I’m suddenly in the mood to write a brief post offering clarity on those other sections of the asexual spectrum that I usually don’t write about because I’m totally ace. I hope this is helpful.
People who are demisexual do not experience sexual attraction, unless it comes as a result of an emotional and/or romantic attachment. As always, the rate of their sexual attraction experience has nothing to do with their sex drive (which is the body’s craving for sexual stimulation or release) or the pattern of their romantic attractions or their sexual activity.
Some demisexuals can experience sexual attraction to people they’re emotional about but not romantically attracted to. As in: “I really care about my friend and all of a sudden, I’m feeling sexually attracted to them. But I don’t necessarily want to date them.”
Some demisexuals are capable of being sexually attracted to more than one person at a time: more than one friend, more than one romantic partner if they’re poly, a friend they really like and the person they’re dating, etc.
The actual frequency of sexual attraction for any given demisexual varies. The fact that their sexual attractions depend on a pre-existing emotional/romantic attachment doesn’t mean that every single emotional/romantic attachment they have results in sexual attraction. Please go back and read that again so you get it. There are probably demisexuals who DO experience sexual attraction to every person they’re romantically attached to, but there are also other demi’s who sometimes get the sexy component in romance and sometimes don’t.
What NEVER happens to a demisexual is sexual attraction/desire for someone they don’t know or aren’t close to. They are, effectively, asexual when interacting with strangers, acquaintances, even someone they’re casually dating but not close to yet, etc. They don’t sit there and sexually fantasize, get turned on by, or simply WANT sex with good-looking celebrities or the hot person at the store or their friend’s hot friend they’re meeting for the first time. They’re not going to feel sexual desire for someone they meet on a blind date, even if they do think that person is good-looking. They may even feel uncomfortable if strangers or people they don’t know well express sexual interest in them.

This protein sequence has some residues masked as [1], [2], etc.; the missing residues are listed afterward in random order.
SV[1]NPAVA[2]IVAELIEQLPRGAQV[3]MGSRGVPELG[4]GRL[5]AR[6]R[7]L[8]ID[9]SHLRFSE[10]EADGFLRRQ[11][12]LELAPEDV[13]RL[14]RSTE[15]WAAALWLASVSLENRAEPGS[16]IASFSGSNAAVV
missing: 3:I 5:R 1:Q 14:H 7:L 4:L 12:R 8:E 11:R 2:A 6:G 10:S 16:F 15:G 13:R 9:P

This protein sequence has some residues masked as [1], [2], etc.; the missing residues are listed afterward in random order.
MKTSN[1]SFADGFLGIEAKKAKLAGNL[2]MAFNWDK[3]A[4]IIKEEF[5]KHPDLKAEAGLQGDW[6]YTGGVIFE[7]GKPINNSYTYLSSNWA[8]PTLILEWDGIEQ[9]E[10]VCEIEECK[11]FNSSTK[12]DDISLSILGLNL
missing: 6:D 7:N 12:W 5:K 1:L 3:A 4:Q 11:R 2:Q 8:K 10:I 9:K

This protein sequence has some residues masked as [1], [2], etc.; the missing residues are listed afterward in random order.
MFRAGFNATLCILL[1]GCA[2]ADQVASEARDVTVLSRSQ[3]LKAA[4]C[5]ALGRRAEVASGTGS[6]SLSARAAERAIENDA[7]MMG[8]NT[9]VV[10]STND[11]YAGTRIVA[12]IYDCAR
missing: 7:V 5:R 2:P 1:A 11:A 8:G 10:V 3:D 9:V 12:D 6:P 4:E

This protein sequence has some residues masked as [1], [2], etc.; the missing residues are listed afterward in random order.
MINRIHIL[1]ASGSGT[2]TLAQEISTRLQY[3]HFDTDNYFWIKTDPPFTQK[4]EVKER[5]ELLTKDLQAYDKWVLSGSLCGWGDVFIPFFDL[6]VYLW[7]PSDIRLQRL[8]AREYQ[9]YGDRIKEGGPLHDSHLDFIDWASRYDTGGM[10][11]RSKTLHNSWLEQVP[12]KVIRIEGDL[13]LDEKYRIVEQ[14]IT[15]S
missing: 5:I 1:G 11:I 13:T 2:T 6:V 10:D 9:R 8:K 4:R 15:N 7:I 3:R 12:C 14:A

And the other thing is, the amount of time it takes a demisexual to develop sexual attraction to someone they are romantically attracted to also varies by person and by relationship. It’s not like a sexual attraction switch goes on the second a demi- becomes officially coupled to someone. It may take them weeks, months, a year or more. Even if the romantic feelings are in full swing.
Which also means that if a demi- is in a romantic relationship but hasn’t yet experienced sexual attraction to their partner, whether or not sex happens is quite possibly irrelevant to them. In the same way that it’s irrelevant to an asexual. A demisexual may agree to have sex with whoever they’re dating, sans sexual attraction, just because the other person wants it and the demi- is romantically attached to them…. But if it was totally up to the demi-, sex could be nonexistent in that relationship at that point (before their own sexual attraction/desire surfaces) and they would be 100% happy anyway.